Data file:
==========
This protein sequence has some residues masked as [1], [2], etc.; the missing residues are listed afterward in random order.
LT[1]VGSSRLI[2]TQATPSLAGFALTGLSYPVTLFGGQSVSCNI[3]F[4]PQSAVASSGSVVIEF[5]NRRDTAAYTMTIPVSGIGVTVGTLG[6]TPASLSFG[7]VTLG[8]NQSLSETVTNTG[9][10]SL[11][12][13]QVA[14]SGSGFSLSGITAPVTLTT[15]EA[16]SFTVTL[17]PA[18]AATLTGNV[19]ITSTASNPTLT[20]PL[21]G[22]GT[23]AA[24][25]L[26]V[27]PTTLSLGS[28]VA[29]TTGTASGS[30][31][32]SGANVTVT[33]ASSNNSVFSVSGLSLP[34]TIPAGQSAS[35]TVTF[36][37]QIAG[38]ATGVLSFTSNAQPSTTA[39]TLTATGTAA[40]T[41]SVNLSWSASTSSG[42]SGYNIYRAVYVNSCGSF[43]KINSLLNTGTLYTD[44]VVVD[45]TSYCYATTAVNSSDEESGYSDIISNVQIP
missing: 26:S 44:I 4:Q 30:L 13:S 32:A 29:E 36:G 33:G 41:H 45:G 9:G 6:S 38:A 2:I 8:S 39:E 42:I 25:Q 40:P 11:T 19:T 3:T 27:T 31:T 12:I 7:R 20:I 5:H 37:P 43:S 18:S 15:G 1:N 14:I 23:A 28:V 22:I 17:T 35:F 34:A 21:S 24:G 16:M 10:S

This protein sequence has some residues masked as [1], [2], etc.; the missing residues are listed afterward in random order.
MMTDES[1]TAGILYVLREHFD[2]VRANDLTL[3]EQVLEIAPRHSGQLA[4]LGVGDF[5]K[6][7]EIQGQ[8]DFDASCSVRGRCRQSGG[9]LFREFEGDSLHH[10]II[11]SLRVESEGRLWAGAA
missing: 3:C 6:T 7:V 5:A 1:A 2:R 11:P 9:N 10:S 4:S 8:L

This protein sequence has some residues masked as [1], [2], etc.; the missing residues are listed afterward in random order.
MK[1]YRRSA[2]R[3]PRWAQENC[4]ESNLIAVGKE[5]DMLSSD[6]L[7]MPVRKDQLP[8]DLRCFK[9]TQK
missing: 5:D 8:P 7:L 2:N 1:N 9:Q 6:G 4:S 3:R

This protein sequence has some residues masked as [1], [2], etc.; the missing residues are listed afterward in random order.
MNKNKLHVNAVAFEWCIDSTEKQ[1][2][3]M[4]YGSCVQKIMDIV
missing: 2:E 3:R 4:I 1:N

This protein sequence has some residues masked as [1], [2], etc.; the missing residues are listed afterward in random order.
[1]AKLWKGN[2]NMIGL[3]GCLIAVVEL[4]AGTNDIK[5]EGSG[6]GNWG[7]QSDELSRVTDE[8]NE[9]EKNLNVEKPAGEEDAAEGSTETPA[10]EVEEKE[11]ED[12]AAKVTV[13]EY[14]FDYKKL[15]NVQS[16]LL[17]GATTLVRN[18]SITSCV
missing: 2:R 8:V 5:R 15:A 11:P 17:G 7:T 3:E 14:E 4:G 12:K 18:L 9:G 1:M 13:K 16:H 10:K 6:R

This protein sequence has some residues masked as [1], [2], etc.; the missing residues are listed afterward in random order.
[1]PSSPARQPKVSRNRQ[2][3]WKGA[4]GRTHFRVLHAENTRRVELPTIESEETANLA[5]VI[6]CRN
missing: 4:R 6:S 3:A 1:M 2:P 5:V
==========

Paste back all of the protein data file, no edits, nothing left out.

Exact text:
This protein sequence has some residues masked as [1], [2], etc.; the missing residues are listed afterward in random order.
LT[1]VGSSRLI[2]TQATPSLAGFALTGLSYPVTLFGGQSVSCNI[3]F[4]PQSAVASSGSVVIEF[5]NRRDTAAYTMTIPVSGIGVTVGTLG[6]TPASLSFG[7]VTLG[8]NQSLSETVTNTG[9][10]SL[11][12][13]QVA[14]SGSGFSLSGITAPVTLTT[15]EA[16]SFTVTL[17]PA[18]AATLTGNV[19]ITSTASNPTLT[20]PL[21]G[22]GT[23]AA[24][25]L[26]V[27]PTTLSLGS[28]VA[29]TTGTASGS[30][31][32]SGANVTVT[33]ASSNNSVFSVSGLSLP[34]TIPAGQSAS[35]TVTF[36][37]QIAG[38]ATGVLSFTSNAQPSTTA[39]TLTATGTAA[40]T[41]SVNLSWSASTSSG[42]SGYNIYRAVYVNSCGSF[43]KINSLLNTGTLYTD[44]VVVD[45]TSYCYATTAVNSSDEESGYSDIISNVQIP
missing: 26:S 44:I 4:Q 30:L 13:S 32:A 29:E 36:G 33:G 41:H 45:G 9:G 6:S 38:A 2:I 8:S 39:E 42:I 25:Q 40:P 11:T 19:T 3:T 27:T 31:T 12:I 7:R 20:I 5:H 37:P 43:S 18:S 15:G 1:N 14:I 23:A 28:V 22:I 17:T 35:F 34:A 21:S 24:G 16:M 10:S

This protein sequence has some residues masked as [1], [2], etc.; the missing residues are listed afterward in random order.
MMTDES[1]TAGILYVLREHFD[2]VRANDLTL[3]EQVLEIAPRHSGQLA[4]LGVGDF[5]K[6][7]EIQGQ[8]DFDASCSVRGRCRQSGG[9]LFREFEGDSLHH[10]II[11]SLRVESEGRLWAGAA
missing: 3:C 6:T 7:V 5:A 1:A 2:R 11:P 9:N 10:S 4:S 8:L

This protein sequence has some residues masked as [1], [2], etc.; the missing residues are listed afterward in random order.
MK[1]YRRSA[2]R[3]PRWAQENC[4]ESNLIAVGKE[5]DMLSSD[6]L[7]MPVRKDQLP[8]DLRCFK[9]TQK
missing: 5:D 8:P 7:L 2:N 1:N 9:Q 6:G 4:S 3:R

This protein sequence has some residues masked as [1], [2], etc.; the missing residues are listed afterward in random order.
MNKNKLHVNAVAFEWCIDSTEKQ[1][2][3]M[4]YGSCVQKIMDIV
missing: 2:E 3:R 4:I 1:N

This protein sequence has some residues masked as [1], [2], etc.; the missing residues are listed afterward in random order.
[1]AKLWKGN[2]NMIGL[3]GCLIAVVEL[4]AGTNDIK[5]EGSG[6]GNWG[7]QSDELSRVTDE[8]NE[9]EKNLNVEKPAGEEDAAEGSTETPA[10]EVEEKE[11]ED[12]AAKVTV[13]EY[14]FDYKKL[15]NVQS[16]LL[17]GATTLVRN[18]SITSCV
missing: 2:R 8:V 5:R 15:A 11:P 17:G 7:T 3:E 14:E 4:G 12:K 18:L 9:G 1:M 13:K 16:H 10:K 6:R

This protein sequence has some residues masked as [1], [2], etc.; the missing residues are listed afterward in random order.
[1]PSSPARQPKVSRNRQ[2][3]WKGA[4]GRTHFRVLHAENTRRVELPTIESEETANLA[5]VI[6]CRN
missing: 4:R 6:S 3:A 1:M 2:P 5:V